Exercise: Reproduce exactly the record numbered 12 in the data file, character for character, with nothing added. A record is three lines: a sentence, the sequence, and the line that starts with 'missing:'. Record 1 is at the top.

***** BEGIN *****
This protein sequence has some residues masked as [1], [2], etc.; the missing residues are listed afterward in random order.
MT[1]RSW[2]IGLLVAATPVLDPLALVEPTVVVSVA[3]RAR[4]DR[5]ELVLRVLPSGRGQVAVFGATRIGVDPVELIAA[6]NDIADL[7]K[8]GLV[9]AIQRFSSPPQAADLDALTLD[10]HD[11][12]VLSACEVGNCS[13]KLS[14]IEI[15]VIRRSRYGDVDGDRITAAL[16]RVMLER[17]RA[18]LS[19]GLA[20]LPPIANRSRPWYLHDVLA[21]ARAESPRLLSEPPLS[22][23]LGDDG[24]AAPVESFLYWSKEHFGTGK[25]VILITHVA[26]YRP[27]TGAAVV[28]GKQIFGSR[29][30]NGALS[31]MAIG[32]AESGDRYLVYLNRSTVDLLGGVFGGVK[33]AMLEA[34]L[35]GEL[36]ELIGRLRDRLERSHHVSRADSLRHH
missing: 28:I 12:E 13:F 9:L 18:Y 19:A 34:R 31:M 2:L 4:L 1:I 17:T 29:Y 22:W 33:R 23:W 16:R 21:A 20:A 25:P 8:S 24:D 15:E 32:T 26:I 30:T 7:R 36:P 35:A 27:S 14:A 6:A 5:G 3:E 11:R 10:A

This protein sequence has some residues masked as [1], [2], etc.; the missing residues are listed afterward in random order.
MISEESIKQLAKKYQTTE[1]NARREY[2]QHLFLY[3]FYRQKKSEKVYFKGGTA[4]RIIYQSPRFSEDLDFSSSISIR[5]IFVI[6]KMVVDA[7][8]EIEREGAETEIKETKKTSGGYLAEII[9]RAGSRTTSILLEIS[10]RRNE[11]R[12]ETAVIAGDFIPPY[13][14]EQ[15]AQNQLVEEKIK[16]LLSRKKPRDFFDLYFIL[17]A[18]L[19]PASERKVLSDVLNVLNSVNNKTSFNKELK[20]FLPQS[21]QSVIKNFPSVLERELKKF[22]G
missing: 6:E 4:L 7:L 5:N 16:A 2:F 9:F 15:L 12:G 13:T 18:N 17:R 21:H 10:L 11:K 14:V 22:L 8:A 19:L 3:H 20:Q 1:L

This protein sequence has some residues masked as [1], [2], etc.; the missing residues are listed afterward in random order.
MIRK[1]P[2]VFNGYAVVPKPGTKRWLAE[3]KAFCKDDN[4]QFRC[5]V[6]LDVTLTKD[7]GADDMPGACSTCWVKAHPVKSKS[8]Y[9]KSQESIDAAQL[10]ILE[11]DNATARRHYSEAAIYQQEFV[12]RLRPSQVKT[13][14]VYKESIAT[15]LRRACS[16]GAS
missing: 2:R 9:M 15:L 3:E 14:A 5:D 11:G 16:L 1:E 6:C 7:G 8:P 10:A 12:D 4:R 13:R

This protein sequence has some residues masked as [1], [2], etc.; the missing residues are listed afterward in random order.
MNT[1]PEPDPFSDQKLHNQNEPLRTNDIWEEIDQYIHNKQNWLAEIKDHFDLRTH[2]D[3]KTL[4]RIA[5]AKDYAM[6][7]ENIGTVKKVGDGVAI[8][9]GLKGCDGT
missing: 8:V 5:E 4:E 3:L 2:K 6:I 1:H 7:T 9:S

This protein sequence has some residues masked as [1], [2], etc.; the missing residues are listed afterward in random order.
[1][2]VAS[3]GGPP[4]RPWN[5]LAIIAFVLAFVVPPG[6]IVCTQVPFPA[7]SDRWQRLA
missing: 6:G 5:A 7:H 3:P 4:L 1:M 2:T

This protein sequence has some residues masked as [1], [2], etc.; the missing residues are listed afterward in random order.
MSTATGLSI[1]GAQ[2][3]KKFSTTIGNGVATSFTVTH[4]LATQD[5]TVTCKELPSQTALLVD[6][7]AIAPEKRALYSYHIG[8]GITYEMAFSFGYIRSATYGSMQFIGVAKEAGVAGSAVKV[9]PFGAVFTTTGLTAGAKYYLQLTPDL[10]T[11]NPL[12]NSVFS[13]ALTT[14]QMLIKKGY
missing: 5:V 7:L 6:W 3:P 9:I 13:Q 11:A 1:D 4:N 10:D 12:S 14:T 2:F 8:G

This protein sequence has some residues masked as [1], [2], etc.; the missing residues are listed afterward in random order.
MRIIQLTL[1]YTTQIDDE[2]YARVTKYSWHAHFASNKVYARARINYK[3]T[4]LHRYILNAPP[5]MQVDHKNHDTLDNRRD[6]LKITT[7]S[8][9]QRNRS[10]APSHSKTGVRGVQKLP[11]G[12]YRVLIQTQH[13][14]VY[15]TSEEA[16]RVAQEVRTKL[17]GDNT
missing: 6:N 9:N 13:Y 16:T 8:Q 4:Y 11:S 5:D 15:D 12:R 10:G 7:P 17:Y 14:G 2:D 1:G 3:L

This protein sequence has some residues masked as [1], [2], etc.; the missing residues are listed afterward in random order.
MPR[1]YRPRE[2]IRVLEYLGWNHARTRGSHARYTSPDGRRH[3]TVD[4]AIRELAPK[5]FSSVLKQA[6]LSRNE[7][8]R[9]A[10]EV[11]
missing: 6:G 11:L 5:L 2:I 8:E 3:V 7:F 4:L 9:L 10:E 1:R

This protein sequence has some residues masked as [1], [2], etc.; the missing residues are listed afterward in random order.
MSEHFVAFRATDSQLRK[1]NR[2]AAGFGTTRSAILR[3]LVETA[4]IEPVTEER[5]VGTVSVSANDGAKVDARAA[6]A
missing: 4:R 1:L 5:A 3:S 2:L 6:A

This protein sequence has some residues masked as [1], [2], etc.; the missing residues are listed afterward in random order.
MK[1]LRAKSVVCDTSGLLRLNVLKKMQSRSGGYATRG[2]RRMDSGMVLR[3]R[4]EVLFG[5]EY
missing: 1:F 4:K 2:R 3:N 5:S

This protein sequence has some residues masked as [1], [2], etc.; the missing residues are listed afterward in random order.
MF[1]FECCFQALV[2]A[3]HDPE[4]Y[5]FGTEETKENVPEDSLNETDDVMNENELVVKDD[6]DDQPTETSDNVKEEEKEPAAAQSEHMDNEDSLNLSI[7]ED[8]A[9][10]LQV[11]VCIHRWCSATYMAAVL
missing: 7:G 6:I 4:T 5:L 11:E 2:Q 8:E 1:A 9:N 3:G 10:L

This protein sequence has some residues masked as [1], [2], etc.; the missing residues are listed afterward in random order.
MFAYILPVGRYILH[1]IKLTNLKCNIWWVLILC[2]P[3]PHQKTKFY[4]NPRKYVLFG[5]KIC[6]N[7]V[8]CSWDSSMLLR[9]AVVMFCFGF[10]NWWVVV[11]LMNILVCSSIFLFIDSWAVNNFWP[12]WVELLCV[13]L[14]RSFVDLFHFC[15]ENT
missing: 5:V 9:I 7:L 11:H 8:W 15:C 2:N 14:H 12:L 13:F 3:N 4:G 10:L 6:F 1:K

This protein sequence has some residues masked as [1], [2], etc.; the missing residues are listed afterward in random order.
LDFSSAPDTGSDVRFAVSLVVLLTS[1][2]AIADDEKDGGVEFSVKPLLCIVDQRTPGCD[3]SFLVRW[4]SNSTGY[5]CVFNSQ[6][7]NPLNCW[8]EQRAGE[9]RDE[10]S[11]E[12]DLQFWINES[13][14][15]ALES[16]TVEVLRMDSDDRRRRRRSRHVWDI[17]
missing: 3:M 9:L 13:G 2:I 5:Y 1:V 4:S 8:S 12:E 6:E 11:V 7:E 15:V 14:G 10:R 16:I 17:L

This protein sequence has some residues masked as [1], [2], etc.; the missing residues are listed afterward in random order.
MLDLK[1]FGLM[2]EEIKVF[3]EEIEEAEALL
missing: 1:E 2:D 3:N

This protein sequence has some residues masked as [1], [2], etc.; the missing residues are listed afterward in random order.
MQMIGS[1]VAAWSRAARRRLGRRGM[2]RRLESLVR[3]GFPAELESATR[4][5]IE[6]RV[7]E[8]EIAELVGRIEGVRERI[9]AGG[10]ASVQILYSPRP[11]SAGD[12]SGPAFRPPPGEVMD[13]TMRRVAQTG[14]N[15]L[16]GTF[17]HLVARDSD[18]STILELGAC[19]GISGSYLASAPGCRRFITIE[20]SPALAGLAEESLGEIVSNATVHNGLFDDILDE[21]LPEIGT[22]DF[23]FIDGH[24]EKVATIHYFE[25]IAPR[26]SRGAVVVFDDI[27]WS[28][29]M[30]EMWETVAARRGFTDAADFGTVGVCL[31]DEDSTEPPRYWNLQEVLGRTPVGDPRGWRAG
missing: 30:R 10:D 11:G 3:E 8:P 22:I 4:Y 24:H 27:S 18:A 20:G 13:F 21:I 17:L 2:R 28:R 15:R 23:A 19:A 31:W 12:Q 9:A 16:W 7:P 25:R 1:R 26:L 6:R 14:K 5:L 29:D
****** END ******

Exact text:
This protein sequence has some residues masked as [1], [2], etc.; the missing residues are listed afterward in random order.
MFAYILPVGRYILH[1]IKLTNLKCNIWWVLILC[2]P[3]PHQKTKFY[4]NPRKYVLFG[5]KIC[6]N[7]V[8]CSWDSSMLLR[9]AVVMFCFGF[10]NWWVVV[11]LMNILVCSSIFLFIDSWAVNNFWP[12]WVELLCV[13]L[14]RSFVDLFHFC[15]ENT
missing: 5:V 9:I 7:L 11:H 8:W 15:C 2:N 14:H 12:L 13:F 3:N 4:G 10:L 6:F 1:K